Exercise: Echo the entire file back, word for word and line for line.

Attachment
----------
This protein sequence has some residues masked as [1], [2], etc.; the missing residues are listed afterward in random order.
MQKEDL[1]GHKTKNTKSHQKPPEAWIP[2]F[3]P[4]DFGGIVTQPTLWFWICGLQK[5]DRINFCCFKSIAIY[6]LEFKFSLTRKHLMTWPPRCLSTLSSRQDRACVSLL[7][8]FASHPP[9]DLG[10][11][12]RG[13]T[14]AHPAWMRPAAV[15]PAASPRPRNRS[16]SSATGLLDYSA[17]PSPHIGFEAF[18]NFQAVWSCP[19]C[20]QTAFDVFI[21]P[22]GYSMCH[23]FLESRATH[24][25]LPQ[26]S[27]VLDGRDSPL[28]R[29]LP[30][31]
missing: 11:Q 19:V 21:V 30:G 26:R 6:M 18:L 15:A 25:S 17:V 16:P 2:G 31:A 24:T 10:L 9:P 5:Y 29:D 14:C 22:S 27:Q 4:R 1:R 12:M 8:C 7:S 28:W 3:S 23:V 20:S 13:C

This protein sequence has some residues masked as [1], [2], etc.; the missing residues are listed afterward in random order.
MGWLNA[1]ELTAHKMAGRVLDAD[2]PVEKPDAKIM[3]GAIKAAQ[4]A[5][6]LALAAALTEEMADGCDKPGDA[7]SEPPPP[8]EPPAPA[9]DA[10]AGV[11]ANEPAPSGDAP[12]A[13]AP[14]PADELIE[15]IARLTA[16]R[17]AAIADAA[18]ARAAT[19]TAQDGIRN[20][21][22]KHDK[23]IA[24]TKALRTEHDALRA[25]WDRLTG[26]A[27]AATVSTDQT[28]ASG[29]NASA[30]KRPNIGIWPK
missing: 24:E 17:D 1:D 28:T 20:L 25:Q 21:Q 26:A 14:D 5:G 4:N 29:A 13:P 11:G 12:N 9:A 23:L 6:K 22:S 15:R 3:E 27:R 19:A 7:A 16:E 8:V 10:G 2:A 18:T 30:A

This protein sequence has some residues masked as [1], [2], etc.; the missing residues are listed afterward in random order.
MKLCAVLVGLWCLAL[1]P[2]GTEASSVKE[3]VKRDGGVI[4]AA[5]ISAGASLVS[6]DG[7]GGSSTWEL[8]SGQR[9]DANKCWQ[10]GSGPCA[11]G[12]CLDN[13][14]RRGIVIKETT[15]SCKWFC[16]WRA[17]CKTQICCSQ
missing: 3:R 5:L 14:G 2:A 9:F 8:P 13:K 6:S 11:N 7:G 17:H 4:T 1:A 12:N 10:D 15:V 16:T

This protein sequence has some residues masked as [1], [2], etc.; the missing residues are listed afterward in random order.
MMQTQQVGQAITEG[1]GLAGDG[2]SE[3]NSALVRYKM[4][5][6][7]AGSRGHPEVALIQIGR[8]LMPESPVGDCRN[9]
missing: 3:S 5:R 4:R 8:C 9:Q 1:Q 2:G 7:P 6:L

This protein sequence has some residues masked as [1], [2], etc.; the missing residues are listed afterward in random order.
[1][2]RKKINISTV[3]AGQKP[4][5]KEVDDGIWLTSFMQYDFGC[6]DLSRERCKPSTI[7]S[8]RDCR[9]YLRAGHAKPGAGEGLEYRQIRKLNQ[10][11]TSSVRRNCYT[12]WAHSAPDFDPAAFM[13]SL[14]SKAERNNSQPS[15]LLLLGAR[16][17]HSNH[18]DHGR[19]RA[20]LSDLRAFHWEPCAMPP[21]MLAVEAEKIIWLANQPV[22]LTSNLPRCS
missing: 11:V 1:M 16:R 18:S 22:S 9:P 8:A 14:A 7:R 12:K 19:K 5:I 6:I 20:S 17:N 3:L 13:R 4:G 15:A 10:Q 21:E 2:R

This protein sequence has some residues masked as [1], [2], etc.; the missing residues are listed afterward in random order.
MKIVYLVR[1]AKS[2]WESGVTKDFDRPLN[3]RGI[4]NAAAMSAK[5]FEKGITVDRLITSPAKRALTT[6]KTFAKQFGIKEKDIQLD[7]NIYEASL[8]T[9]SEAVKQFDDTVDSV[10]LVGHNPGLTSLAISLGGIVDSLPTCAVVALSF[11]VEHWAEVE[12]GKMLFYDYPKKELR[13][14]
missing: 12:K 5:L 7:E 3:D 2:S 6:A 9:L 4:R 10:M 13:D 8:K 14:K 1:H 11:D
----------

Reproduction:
This protein sequence has some residues masked as [1], [2], etc.; the missing residues are listed afterward in random order.
MQKEDL[1]GHKTKNTKSHQKPPEAWIP[2]F[3]P[4]DFGGIVTQPTLWFWICGLQK[5]DRINFCCFKSIAIY[6]LEFKFSLTRKHLMTWPPRCLSTLSSRQDRACVSLL[7][8]FASHPP[9]DLG[10][11][12]RG[13]T[14]AHPAWMRPAAV[15]PAASPRPRNRS[16]SSATGLLDYSA[17]PSPHIGFEAF[18]NFQAVWSCP[19]C[20]QTAFDVFI[21]P[22]GYSMCH[23]FLESRATH[24][25]LPQ[26]S[27]VLDGRDSPL[28]R[29]LP[30][31]
missing: 11:Q 19:V 21:V 30:G 26:R 6:M 18:L 15:A 25:S 17:V 16:P 2:G 31:A 24:T 10:L 9:P 5:Y 29:D 14:C 22:S 27:Q 4:R 1:R 12:M 8:C 7:S 28:W 3:S 23:V 20:S 13:C

This protein sequence has some residues masked as [1], [2], etc.; the missing residues are listed afterward in random order.
MGWLNA[1]ELTAHKMAGRVLDAD[2]PVEKPDAKIM[3]GAIKAAQ[4]A[5][6]LALAAALTEEMADGCDKPGDA[7]SEPPPP[8]EPPAPA[9]DA[10]AGV[11]ANEPAPSGDAP[12]A[13]AP[14]PADELIE[15]IARLTA[16]R[17]AAIADAA[18]ARAAT[19]TAQDGIRN[20][21][22]KHDK[23]IA[24]TKALRTEHDALRA[25]WDRLTG[26]A[27]AATVSTDQT[28]ASG[29]NASA[30]KRPNIGIWPK
missing: 24:E 17:D 1:D 28:T 20:L 25:Q 21:Q 26:A 14:D 5:G 4:N 29:A 13:P 11:G 12:N 9:A 23:L 6:K 22:S 15:R 3:E 27:R 19:A 7:A 16:E 8:V 10:G 2:A 18:T 30:A

This protein sequence has some residues masked as [1], [2], etc.; the missing residues are listed afterward in random order.
MKLCAVLVGLWCLAL[1]P[2]GTEASSVKE[3]VKRDGGVI[4]AA[5]ISAGASLVS[6]DG[7]GGSSTWEL[8]SGQR[9]DANKCWQ[10]GSGPCA[11]G[12]CLDN[13][14]RRGIVIKETT[15]SCKWFC[16]WRA[17]CKTQICCSQ
missing: 3:R 5:L 14:G 2:A 9:F 8:P 13:K 6:S 11:N 7:G 17:H 4:T 1:A 12:N 10:D 15:V 16:T

This protein sequence has some residues masked as [1], [2], etc.; the missing residues are listed afterward in random order.
MMQTQQVGQAITEG[1]GLAGDG[2]SE[3]NSALVRYKM[4][5][6][7]AGSRGHPEVALIQIGR[8]LMPESPVGDCRN[9]
missing: 3:S 5:R 4:R 8:C 9:Q 1:Q 2:G 7:P 6:L

This protein sequence has some residues masked as [1], [2], etc.; the missing residues are listed afterward in random order.
[1][2]RKKINISTV[3]AGQKP[4][5]KEVDDGIWLTSFMQYDFGC[6]DLSRERCKPSTI[7]S[8]RDCR[9]YLRAGHAKPGAGEGLEYRQIRKLNQ[10][11]TSSVRRNCYT[12]WAHSAPDFDPAAFM[13]SL[14]SKAERNNSQPS[15]LLLLGAR[16][17]HSNH[18]DHGR[19]RA[20]LSDLRAFHWEPCAMPP[21]MLAVEAEKIIWLANQPV[22]LTSNLPRCS
missing: 11:V 1:M 16:R 18:S 22:S 9:P 8:A 14:A 7:R 12:K 19:K 5:I 6:I 20:S 17:N 3:L 13:R 4:G 15:A 10:Q 21:E 2:R

This protein sequence has some residues masked as [1], [2], etc.; the missing residues are listed afterward in random order.
MKIVYLVR[1]AKS[2]WESGVTKDFDRPLN[3]RGI[4]NAAAMSAK[5]FEKGITVDRLITSPAKRALTT[6]KTFAKQFGIKEKDIQLD[7]NIYEASL[8]T[9]SEAVKQFDDTVDSV[10]LVGHNPGLTSLAISLGGIVDSLPTCAVVALSF[11]VEHWAEVE[12]GKMLFYDYPKKELR[13][14]
missing: 12:K 5:L 7:E 3:D 2:S 6:A 9:L 4:R 10:M 13:D 8:K 14:K 1:H 11:D